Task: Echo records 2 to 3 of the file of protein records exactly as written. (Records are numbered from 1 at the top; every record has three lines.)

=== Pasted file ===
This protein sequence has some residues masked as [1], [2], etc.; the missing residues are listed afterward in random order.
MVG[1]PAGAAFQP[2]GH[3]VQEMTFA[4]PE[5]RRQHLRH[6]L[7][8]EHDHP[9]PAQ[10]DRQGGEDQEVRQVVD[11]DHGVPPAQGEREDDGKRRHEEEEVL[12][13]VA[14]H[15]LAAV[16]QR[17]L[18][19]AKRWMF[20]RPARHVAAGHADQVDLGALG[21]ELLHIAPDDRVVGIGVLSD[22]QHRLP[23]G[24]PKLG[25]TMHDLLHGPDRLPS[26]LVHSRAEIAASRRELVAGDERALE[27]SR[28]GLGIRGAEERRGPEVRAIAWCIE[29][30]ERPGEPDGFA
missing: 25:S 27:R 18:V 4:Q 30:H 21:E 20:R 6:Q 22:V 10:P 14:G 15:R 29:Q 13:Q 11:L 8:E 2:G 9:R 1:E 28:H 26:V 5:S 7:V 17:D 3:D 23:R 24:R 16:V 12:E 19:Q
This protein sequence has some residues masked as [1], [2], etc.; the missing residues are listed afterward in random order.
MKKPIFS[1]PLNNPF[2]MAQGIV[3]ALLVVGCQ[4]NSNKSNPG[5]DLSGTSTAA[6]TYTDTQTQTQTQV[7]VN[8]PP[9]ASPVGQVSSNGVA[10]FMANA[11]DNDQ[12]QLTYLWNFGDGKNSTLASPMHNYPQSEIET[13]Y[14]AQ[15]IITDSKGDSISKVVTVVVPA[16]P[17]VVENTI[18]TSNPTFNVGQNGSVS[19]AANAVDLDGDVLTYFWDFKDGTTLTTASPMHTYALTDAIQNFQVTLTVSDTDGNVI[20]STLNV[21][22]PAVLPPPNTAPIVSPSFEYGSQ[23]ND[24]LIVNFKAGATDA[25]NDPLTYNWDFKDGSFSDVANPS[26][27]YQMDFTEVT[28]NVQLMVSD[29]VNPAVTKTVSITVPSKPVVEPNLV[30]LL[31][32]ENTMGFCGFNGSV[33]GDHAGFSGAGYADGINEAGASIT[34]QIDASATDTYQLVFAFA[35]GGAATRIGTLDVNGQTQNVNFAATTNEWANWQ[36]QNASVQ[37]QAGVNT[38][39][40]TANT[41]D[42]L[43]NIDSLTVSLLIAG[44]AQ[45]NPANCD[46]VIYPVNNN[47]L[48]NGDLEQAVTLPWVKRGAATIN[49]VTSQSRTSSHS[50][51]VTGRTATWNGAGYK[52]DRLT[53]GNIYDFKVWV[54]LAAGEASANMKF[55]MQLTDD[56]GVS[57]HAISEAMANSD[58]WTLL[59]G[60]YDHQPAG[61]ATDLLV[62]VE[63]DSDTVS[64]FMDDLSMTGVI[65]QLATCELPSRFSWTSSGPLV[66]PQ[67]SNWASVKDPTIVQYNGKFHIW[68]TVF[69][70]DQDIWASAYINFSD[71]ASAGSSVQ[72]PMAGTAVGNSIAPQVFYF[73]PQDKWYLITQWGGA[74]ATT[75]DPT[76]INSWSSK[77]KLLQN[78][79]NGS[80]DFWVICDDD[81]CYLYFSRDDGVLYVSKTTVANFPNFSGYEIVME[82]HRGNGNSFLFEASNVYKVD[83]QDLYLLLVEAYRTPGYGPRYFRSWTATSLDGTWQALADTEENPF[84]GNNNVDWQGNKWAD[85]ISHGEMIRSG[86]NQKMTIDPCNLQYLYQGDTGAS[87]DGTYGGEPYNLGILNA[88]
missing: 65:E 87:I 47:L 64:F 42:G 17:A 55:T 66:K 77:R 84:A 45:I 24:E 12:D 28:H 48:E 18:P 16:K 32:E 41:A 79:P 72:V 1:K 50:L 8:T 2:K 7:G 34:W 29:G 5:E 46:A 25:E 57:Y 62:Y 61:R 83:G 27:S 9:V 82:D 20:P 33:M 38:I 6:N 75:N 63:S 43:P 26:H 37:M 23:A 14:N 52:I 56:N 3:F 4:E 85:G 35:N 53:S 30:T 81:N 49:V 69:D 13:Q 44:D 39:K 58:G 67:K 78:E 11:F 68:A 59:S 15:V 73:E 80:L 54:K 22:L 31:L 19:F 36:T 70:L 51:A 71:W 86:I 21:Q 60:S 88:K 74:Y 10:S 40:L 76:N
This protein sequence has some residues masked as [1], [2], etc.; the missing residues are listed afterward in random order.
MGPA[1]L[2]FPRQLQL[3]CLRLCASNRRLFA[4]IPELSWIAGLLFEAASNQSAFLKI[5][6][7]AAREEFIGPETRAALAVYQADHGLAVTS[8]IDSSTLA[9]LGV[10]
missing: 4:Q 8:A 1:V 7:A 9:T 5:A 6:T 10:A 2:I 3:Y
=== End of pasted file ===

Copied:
This protein sequence has some residues masked as [1], [2], etc.; the missing residues are listed afterward in random order.
MKKPIFS[1]PLNNPF[2]MAQGIV[3]ALLVVGCQ[4]NSNKSNPG[5]DLSGTSTAA[6]TYTDTQTQTQTQV[7]VN[8]PP[9]ASPVGQVSSNGVA[10]FMANA[11]DNDQ[12]QLTYLWNFGDGKNSTLASPMHNYPQSEIET[13]Y[14]AQ[15]IITDSKGDSISKVVTVVVPA[16]P[17]VVENTI[18]TSNPTFNVGQNGSVS[19]AANAVDLDGDVLTYFWDFKDGTTLTTASPMHTYALTDAIQNFQVTLTVSDTDGNVI[20]STLNV[21][22]PAVLPPPNTAPIVSPSFEYGSQ[23]ND[24]LIVNFKAGATDA[25]NDPLTYNWDFKDGSFSDVANPS[26][27]YQMDFTEVT[28]NVQLMVSD[29]VNPAVTKTVSITVPSKPVVEPNLV[30]LL[31][32]ENTMGFCGFNGSV[33]GDHAGFSGAGYADGINEAGASIT[34]QIDASATDTYQLVFAFA[35]GGAATRIGTLDVNGQTQNVNFAATTNEWANWQ[36]QNASVQ[37]QAGVNT[38][39][40]TANT[41]D[42]L[43]NIDSLTVSLLIAG[44]AQ[45]NPANCD[46]VIYPVNNN[47]L[48]NGDLEQAVTLPWVKRGAATIN[49]VTSQSRTSSHS[50][51]VTGRTATWNGAGYK[52]DRLT[53]GNIYDFKVWV[54]LAAGEASANMKF[55]MQLTDD[56]GVS[57]HAISEAMANSD[58]WTLL[59]G[60]YDHQPAG[61]ATDLLV[62]VE[63]DSDTVS[64]FMDDLSMTGVI[65]QLATCELPSRFSWTSSGPLV[66]PQ[67]SNWASVKDPTIVQYNGKFHIW[68]TVF[69][70]DQDIWASAYINFSD[71]ASAGSSVQ[72]PMAGTAVGNSIAPQVFYF[73]PQDKWYLITQWGGA[74]ATT[75]DPT[76]INSWSSK[77]KLLQN[78][79]NGS[80]DFWVICDDD[81]CYLYFSRDDGVLYVSKTTVANFPNFSGYEIVME[82]HRGNGNSFLFEASNVYKVD[83]QDLYLLLVEAYRTPGYGPRYFRSWTATSLDGTWQALADTEENPF[84]GNNNVDWQGNKWAD[85]ISHGEMIRSG[86]NQKMTIDPCNLQYLYQGDTGAS[87]DGTYGGEPYNLGILNA[88]
missing: 65:E 87:I 47:L 64:F 42:G 17:A 55:T 66:K 77:R 84:A 45:I 24:E 12:D 28:H 48:E 18:P 16:K 32:E 41:A 79:P 72:V 1:K 50:L 8:T 2:K 7:G 34:W 29:G 5:E 46:A 25:E 57:Y 62:Y 61:R 83:G 27:S 9:V 82:D 20:P 33:M 38:I 6:N 75:N 63:S 43:P 26:H 37:M 23:A 14:N 52:I 56:N 3:F 4:E 85:G 35:N 53:S 30:T 81:N 49:V 69:D 13:Q 44:D 39:K 58:G 67:K 78:E 11:F 68:A 59:S 15:V 73:E 80:L 54:K 22:L 31:L 19:F 36:T 70:L 51:A 71:W 86:I 21:Q 60:S 88:K 74:Y 10:S 40:L 76:N
This protein sequence has some residues masked as [1], [2], etc.; the missing residues are listed afterward in random order.
MGPA[1]L[2]FPRQLQL[3]CLRLCASNRRLFA[4]IPELSWIAGLLFEAASNQSAFLKI[5][6][7]AAREEFIGPETRAALAVYQADHGLAVTS[8]IDSSTLA[9]LGV[10]
missing: 4:Q 8:A 1:V 7:A 9:T 5:A 6:T 10:A 2:I 3:Y